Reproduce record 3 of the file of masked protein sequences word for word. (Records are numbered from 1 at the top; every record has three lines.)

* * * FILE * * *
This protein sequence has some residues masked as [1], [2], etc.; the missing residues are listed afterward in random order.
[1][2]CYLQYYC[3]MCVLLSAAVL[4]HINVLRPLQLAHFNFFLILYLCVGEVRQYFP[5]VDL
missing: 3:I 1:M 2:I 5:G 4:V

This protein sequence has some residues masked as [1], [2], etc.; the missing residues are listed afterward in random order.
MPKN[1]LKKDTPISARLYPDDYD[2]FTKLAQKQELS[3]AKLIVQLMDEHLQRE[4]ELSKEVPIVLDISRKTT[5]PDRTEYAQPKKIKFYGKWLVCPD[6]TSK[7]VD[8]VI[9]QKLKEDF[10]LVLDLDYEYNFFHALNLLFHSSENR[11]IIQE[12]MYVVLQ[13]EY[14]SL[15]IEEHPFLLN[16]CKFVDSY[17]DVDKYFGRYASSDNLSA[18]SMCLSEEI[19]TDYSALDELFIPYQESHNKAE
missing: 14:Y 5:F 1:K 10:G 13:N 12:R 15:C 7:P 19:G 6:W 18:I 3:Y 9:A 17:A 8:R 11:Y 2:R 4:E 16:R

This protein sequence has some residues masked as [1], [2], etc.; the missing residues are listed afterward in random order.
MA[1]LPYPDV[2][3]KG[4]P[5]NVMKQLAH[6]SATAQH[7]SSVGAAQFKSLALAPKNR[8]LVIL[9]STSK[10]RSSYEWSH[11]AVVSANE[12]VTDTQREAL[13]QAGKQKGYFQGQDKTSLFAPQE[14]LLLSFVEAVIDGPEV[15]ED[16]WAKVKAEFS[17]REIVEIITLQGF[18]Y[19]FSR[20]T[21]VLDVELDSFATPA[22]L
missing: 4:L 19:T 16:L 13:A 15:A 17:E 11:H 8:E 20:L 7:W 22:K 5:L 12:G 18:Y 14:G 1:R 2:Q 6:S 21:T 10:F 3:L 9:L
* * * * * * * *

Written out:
This protein sequence has some residues masked as [1], [2], etc.; the missing residues are listed afterward in random order.
MA[1]LPYPDV[2][3]KG[4]P[5]NVMKQLAH[6]SATAQH[7]SSVGAAQFKSLALAPKNR[8]LVIL[9]STSK[10]RSSYEWSH[11]AVVSANE[12]VTDTQREAL[13]QAGKQKGYFQGQDKTSLFAPQE[14]LLLSFVEAVIDGPEV[15]ED[16]WAKVKAEFS[17]REIVEIITLQGF[18]Y[19]FSR[20]T[21]VLDVELDSFATPA[22]L
missing: 4:L 19:T 16:L 13:A 15:A 17:E 11:H 8:E 20:L 7:W 22:K 5:L 12:G 18:Y 14:G 1:R 2:Q 6:S 21:T 10:F 3:L 9:L